Shari would like to thank Soumendra Mohanty for his contribution to this month’s column.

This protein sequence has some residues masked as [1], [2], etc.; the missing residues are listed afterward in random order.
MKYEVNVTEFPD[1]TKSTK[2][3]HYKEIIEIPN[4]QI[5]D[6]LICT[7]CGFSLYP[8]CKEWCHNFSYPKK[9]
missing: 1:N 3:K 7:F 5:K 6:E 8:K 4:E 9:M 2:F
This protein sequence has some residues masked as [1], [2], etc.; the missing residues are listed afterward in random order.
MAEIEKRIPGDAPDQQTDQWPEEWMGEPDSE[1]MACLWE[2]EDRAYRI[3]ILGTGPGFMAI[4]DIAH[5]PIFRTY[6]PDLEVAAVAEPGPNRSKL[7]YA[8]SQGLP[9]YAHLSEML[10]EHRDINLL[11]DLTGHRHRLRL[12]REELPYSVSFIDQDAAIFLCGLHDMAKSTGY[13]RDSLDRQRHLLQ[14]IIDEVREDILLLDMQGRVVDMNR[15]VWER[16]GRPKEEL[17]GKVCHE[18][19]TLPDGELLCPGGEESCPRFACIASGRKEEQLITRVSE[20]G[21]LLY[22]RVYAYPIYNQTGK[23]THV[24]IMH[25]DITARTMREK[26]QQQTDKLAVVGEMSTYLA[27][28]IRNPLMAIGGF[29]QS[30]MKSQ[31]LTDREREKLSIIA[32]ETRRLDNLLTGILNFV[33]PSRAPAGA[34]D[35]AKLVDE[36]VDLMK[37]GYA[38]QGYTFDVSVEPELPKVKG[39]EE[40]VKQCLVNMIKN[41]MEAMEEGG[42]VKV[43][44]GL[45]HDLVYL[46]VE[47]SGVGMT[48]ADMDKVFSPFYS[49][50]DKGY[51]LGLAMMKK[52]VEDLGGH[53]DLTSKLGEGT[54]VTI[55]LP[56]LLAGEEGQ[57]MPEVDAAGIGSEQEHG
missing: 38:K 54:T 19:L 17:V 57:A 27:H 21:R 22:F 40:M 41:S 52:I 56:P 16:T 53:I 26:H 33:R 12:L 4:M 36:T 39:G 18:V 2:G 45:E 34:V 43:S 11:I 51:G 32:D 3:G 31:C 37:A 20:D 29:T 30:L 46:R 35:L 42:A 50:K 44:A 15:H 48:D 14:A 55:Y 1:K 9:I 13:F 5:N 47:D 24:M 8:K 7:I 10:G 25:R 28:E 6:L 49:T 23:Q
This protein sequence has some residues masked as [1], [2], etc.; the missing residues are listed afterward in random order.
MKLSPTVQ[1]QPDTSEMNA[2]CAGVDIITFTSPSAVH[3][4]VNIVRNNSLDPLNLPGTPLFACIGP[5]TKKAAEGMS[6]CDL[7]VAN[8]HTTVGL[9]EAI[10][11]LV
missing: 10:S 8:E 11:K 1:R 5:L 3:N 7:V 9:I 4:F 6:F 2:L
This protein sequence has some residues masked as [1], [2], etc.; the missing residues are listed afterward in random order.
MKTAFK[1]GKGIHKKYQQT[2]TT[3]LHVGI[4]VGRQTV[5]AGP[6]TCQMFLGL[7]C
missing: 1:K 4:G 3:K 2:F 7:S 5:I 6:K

Last month, I argued that the concept of business intelligence (BI) 2.0 promised much but without the right approach could fall at the first hurdle - effective data management. Once that hurdle is cleared, what should a company expect to see from a full BI 2.0 program, and what are the essential components required for BI 2.0 to be realized? The most talked-about impact stems from the fact that BI 2.0 is event driven and real time. The data generated is analyzed at the very moment the business event happens. This data is in the form of event streams, messages and alerts. This could include capital market transactions, claims registration, fraud detection and anti-money laundering, product shelf cycle time in larger supermarkets or other information enabling a vast range of business insights. With traditional BI solutions, there is typically a gap between knowing something and doing something about it at the very moment of the event happening, and largely this gap is attributed to “data latency.” While significant improvement on data latency is a much talked-about feature of BI 2.0, it also enables decision agility by being both individual data-centric and aggregate data-centric. By this I mean that while processing transactional data, BI 2.0 proposes to analyze each individual transactional data point against expected results at an aggregated level and provide automated alerts to take remedial actions.
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